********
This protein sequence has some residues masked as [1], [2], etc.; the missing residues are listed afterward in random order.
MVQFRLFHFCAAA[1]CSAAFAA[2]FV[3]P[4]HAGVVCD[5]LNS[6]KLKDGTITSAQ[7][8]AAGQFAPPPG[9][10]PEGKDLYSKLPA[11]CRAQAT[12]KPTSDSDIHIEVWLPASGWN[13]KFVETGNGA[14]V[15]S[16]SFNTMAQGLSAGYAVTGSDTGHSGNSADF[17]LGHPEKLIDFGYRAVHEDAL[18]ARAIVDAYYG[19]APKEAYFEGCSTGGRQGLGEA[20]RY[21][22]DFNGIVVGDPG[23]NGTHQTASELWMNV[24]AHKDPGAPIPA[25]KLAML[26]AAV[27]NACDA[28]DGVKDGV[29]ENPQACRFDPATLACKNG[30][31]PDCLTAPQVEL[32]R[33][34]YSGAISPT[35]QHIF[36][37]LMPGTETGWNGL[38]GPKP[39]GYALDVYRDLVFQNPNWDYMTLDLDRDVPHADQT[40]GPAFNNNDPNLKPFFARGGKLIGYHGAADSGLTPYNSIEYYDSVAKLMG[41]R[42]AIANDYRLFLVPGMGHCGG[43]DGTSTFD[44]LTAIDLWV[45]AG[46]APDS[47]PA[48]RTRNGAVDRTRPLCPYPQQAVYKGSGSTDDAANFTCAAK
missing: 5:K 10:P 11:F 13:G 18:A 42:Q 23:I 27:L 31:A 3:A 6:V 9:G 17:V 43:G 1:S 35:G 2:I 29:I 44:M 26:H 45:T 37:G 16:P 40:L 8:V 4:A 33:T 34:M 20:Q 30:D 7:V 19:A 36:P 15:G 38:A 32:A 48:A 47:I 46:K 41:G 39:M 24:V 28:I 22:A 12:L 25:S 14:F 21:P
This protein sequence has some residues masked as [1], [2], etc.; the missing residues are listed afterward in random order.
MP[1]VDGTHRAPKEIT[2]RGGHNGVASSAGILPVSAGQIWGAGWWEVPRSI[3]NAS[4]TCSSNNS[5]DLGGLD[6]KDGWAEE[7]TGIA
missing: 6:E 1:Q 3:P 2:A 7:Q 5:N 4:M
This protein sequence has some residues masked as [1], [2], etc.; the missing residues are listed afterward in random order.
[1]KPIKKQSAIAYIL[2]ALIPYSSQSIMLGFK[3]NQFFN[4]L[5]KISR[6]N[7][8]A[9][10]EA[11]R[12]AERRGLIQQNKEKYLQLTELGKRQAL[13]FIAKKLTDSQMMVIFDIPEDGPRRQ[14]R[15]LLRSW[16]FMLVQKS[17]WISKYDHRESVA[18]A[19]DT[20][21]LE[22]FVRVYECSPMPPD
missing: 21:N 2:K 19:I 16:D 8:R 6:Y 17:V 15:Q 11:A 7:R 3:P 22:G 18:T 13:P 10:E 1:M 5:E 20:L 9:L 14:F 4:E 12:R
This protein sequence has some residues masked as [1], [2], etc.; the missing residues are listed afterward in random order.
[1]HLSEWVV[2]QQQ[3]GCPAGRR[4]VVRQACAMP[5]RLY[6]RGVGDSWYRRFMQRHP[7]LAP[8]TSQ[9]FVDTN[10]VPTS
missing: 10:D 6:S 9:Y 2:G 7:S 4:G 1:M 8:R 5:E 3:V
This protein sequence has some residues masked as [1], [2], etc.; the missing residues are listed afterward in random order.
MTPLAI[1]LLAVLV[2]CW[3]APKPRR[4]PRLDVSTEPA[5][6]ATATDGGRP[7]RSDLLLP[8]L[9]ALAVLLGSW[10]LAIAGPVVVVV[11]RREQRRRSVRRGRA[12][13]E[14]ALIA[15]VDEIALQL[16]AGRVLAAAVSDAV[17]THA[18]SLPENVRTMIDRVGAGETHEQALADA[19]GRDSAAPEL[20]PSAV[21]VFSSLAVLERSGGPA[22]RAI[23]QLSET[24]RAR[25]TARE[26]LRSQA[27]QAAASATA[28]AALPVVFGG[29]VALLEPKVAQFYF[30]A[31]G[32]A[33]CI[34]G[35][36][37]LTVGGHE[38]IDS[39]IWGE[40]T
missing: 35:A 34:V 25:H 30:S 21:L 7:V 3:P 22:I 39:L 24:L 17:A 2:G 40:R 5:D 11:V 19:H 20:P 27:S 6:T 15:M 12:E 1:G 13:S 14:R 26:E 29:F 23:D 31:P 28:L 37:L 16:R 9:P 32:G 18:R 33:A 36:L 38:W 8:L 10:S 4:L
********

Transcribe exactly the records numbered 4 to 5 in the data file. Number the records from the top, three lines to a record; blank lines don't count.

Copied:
This protein sequence has some residues masked as [1], [2], etc.; the missing residues are listed afterward in random order.
[1]HLSEWVV[2]QQQ[3]GCPAGRR[4]VVRQACAMP[5]RLY[6]RGVGDSWYRRFMQRHP[7]LAP[8]TSQ[9]FVDTN[10]VPTS
missing: 10:D 6:S 9:Y 2:G 7:S 4:G 1:M 8:R 5:E 3:V
This protein sequence has some residues masked as [1], [2], etc.; the missing residues are listed afterward in random order.
MTPLAI[1]LLAVLV[2]CW[3]APKPRR[4]PRLDVSTEPA[5][6]ATATDGGRP[7]RSDLLLP[8]L[9]ALAVLLGSW[10]LAIAGPVVVVV[11]RREQRRRSVRRGRA[12][13]E[14]ALIA[15]VDEIALQL[16]AGRVLAAAVSDAV[17]THA[18]SLPENVRTMIDRVGAGETHEQALADA[19]GRDSAAPEL[20]PSAV[21]VFSSLAVLERSGGPA[22]RAI[23]QLSET[24]RAR[25]TARE[26]LRSQA[27]QAAASATA[28]AALPVVFGG[29]VALLEPKVAQFYF[30]A[31]G[32]A[33]CI[34]G[35][36][37]LTVGGHE[38]IDS[39]IWGE[40]T
missing: 35:A 34:V 25:H 30:S 21:L 7:V 3:P 22:I 39:L 24:L 17:A 2:G 40:R 5:D 11:V 19:H 20:P 27:S 6:T 15:M 12:E 1:G 13:S 14:R 26:E 29:F 23:D 31:P 28:L 37:L 16:R 9:P 32:G 18:R 33:A 36:L 38:W 8:L 10:S 4:L